First Lost, which I’m still mid-season 4 on my season 3 to 5 rewatch, then The OC in which all I wanted to see was the first nice and festive – The Best Chrismukkah Ever – gripped me so much so that I just continued watching without really knowing. I’m on the penultimate episode of the first season already.
I seem to have discovered the wonders of seeing what you have already seen. Going through the toils of Summer and Seth’s relationship in The OC once more is hilarious, awesome and the geek references never get old. It’s just a bonus knowing that in a few years they will be a married couple.
I’ve always re-watched Glee, because like musical films, the episodes lend itself to rewatching more. You don’t listen to a song once then never again, so it works nicely. There’s the extra addition of having the ability to just watch the songs and absorb in all the visual context-y goodness.
I just have to reiterate that with Lost, even though it’s a rewatch, its pretty much watching the show anew.
What, huh? A over-the-top, comedic teenage drama with musical elements and Jane Lynch? Count me the fuck in!
Glee‘s first half of its first season is over and it’s been one of the most fun experiences I’ve ever had watching a television series. After watching an episode of The OC or Gossip Girl I don’t find myself scouring the internet in the early morning for the tracks in the episodes, but with Glee, songs are reduxed, given a context and made all that more magical with the crazy talents of Lea Michele, Matthew Morrison and Jenna Ushkowitz and all the other Gleeks.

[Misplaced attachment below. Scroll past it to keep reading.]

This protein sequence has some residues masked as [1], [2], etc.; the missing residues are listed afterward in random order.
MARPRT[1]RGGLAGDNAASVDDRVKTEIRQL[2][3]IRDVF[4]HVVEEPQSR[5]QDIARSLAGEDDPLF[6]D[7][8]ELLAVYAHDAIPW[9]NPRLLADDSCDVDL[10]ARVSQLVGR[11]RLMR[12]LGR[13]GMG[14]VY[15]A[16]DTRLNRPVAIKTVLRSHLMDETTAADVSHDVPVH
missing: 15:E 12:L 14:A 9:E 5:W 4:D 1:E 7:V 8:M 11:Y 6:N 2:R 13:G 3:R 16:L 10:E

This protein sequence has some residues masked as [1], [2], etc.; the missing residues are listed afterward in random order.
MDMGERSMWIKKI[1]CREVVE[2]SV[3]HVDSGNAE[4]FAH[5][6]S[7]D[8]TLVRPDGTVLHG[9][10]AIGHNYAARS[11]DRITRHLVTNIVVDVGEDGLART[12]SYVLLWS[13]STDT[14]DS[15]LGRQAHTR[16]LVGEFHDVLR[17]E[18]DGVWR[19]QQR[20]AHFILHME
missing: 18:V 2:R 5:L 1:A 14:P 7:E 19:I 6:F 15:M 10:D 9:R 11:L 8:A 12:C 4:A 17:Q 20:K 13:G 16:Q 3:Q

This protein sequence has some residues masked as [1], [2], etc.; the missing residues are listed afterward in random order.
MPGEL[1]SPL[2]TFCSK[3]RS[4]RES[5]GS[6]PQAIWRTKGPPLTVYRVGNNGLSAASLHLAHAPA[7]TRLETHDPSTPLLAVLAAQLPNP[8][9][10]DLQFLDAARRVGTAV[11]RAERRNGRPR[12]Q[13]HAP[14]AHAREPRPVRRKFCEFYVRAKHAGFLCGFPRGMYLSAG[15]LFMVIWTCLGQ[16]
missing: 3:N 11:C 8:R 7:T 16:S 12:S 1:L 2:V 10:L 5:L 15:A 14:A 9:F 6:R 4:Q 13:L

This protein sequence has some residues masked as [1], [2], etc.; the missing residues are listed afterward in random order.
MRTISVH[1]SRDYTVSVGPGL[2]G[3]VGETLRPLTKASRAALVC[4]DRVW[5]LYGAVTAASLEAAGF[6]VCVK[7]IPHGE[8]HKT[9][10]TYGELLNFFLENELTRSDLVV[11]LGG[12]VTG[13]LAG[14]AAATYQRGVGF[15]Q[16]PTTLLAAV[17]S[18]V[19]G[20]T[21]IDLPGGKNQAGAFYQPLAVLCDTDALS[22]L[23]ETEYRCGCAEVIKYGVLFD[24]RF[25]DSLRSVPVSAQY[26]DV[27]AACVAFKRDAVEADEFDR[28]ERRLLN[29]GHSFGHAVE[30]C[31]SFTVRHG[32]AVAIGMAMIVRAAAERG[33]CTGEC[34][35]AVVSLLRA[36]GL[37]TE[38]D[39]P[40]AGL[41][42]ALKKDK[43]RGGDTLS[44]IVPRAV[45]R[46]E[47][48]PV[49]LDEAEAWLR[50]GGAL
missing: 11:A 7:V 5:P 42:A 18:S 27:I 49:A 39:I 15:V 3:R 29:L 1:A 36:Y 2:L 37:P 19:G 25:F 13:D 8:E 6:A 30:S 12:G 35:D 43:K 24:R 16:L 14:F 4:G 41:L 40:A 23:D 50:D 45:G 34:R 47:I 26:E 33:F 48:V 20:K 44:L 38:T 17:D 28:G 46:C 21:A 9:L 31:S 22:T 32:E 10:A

While I’d be ashamed to place Glee as one of the greatest TV shows ever after only 13 episodes, especially with the nagging fact that it would mean it’s awfully close to the Number 1 spot of my beloved Buffy the Vampire Slayer, it’s certainly heading in the right direction. It’s already found its groove with some perfect characters, and has begun to flesh them out in an interesting direction. That direction isn’t painting the world in a perfect manner, and strictly speaking, its made every character do or say something completely spiteful and downright mean at least once, which is nice for a show such as this. It’s thrown otherwise annoying characters out of their comfort zones and given them and issue to deal with, which in turn, has made them more appealing as a character. As an avid Quinn fan, I don’t even fully understand some people’s hatred of her. I get that she’s manipulative, confused and pretty hormonal but I look at her and saw “Awww!” – She’s done nothing in my eyes to warrant her hatred, yet other people firmly believe that she’s one of the vilest Gleeks. And that is what I love. Viewers can identify with anyone they want in Glee. You don’t want to get invested in Rachel, don’t. Get invested in Artie or Tina. It’s all about the eye-of-the-beholder.
In any other show, some of the [baby] drama what we’ve seen could have been appalling and comparable to terrible soap opera, but the way the satire is structured, it pretty much breaks the fourth wall and says – “Hey, you know this is ridiculous, right? We’re going to keep it going though” – when a new development comes out. Finn believing he’s having a baby over having an ‘accident’ in a hot tub really sums up how stupid events can lead swiftly into serious drama without much of a second glance.
Glee returns to FOX Tuesdays in April, and I’ll be first in line to watch again.